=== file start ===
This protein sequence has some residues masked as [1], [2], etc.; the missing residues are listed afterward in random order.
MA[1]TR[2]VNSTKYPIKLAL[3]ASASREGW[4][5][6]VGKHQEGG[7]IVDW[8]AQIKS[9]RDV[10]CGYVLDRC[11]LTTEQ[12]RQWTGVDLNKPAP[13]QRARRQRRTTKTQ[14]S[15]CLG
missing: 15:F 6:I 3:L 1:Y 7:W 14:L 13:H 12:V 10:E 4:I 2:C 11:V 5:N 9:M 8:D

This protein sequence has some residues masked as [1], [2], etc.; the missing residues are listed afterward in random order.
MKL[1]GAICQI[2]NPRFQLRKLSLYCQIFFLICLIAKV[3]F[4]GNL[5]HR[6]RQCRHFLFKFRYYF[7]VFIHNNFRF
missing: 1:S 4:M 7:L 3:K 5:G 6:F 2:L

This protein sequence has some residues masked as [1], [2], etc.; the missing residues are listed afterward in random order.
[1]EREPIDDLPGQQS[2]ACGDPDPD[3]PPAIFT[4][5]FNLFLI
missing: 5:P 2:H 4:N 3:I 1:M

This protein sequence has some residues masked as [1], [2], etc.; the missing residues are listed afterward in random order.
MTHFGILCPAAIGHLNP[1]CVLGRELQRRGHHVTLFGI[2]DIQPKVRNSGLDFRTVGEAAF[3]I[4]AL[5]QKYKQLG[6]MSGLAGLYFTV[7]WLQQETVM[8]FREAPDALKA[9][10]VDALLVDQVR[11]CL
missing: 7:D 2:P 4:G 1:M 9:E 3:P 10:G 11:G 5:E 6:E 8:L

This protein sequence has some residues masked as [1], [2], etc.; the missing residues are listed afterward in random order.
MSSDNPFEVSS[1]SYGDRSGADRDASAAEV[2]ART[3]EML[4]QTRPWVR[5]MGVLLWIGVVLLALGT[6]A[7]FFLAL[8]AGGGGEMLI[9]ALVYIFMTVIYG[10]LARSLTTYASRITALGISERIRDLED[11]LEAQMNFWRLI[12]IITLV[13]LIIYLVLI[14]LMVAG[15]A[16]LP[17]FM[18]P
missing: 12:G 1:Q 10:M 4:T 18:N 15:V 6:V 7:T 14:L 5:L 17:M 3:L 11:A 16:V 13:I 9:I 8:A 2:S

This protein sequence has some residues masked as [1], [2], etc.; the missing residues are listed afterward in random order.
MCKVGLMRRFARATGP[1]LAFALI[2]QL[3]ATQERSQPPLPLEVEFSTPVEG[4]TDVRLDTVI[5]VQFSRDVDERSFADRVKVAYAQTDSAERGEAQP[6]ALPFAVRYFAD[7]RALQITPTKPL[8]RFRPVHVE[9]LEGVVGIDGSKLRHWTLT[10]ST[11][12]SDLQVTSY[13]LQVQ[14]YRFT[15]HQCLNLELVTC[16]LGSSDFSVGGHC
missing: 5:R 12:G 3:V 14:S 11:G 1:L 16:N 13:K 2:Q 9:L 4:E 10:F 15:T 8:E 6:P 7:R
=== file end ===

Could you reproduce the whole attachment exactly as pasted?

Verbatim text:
This protein sequence has some residues masked as [1], [2], etc.; the missing residues are listed afterward in random order.
MA[1]TR[2]VNSTKYPIKLAL[3]ASASREGW[4][5][6]VGKHQEGG[7]IVDW[8]AQIKS[9]RDV[10]CGYVLDRC[11]LTTEQ[12]RQWTGVDLNKPAP[13]QRARRQRRTTKTQ[14]S[15]CLG
missing: 15:F 6:I 3:L 1:Y 7:W 14:L 13:H 12:V 10:E 4:I 2:C 11:V 5:N 9:M 8:D

This protein sequence has some residues masked as [1], [2], etc.; the missing residues are listed afterward in random order.
MKL[1]GAICQI[2]NPRFQLRKLSLYCQIFFLICLIAKV[3]F[4]GNL[5]HR[6]RQCRHFLFKFRYYF[7]VFIHNNFRF
missing: 1:S 4:M 7:L 3:K 5:G 6:F 2:L

This protein sequence has some residues masked as [1], [2], etc.; the missing residues are listed afterward in random order.
[1]EREPIDDLPGQQS[2]ACGDPDPD[3]PPAIFT[4][5]FNLFLI
missing: 5:P 2:H 4:N 3:I 1:M

This protein sequence has some residues masked as [1], [2], etc.; the missing residues are listed afterward in random order.
MTHFGILCPAAIGHLNP[1]CVLGRELQRRGHHVTLFGI[2]DIQPKVRNSGLDFRTVGEAAF[3]I[4]AL[5]QKYKQLG[6]MSGLAGLYFTV[7]WLQQETVM[8]FREAPDALKA[9][10]VDALLVDQVR[11]CL
missing: 7:D 2:P 4:G 1:M 9:E 3:P 10:G 11:G 5:E 6:E 8:L

This protein sequence has some residues masked as [1], [2], etc.; the missing residues are listed afterward in random order.
MSSDNPFEVSS[1]SYGDRSGADRDASAAEV[2]ART[3]EML[4]QTRPWVR[5]MGVLLWIGVVLLALGT[6]A[7]FFLAL[8]AGGGGEMLI[9]ALVYIFMTVIYG[10]LARSLTTYASRITALGISERIRDLED[11]LEAQMNFWRLI[12]IITLV[13]LIIYLVLI[14]LMVAG[15]A[16]LP[17]FM[18]P
missing: 12:G 1:Q 10:M 4:T 18:N 15:V 6:V 7:T 14:L 5:L 17:M 3:L 11:A 16:V 13:I 9:I 8:A 2:S

This protein sequence has some residues masked as [1], [2], etc.; the missing residues are listed afterward in random order.
MCKVGLMRRFARATGP[1]LAFALI[2]QL[3]ATQERSQPPLPLEVEFSTPVEG[4]TDVRLDTVI[5]VQFSRDVDERSFADRVKVAYAQTDSAERGEAQP[6]ALPFAVRYFAD[7]RALQITPTKPL[8]RFRPVHVE[9]LEGVVGIDGSKLRHWTLT[10]ST[11][12]SDLQVTSY[13]LQVQ[14]YRFT[15]HQCLNLELVTC[16]LGSSDFSVGGHC
missing: 5:R 12:G 3:V 14:S 11:G 1:L 16:N 13:K 2:Q 9:L 4:E 10:F 15:T 8:E 6:P 7:R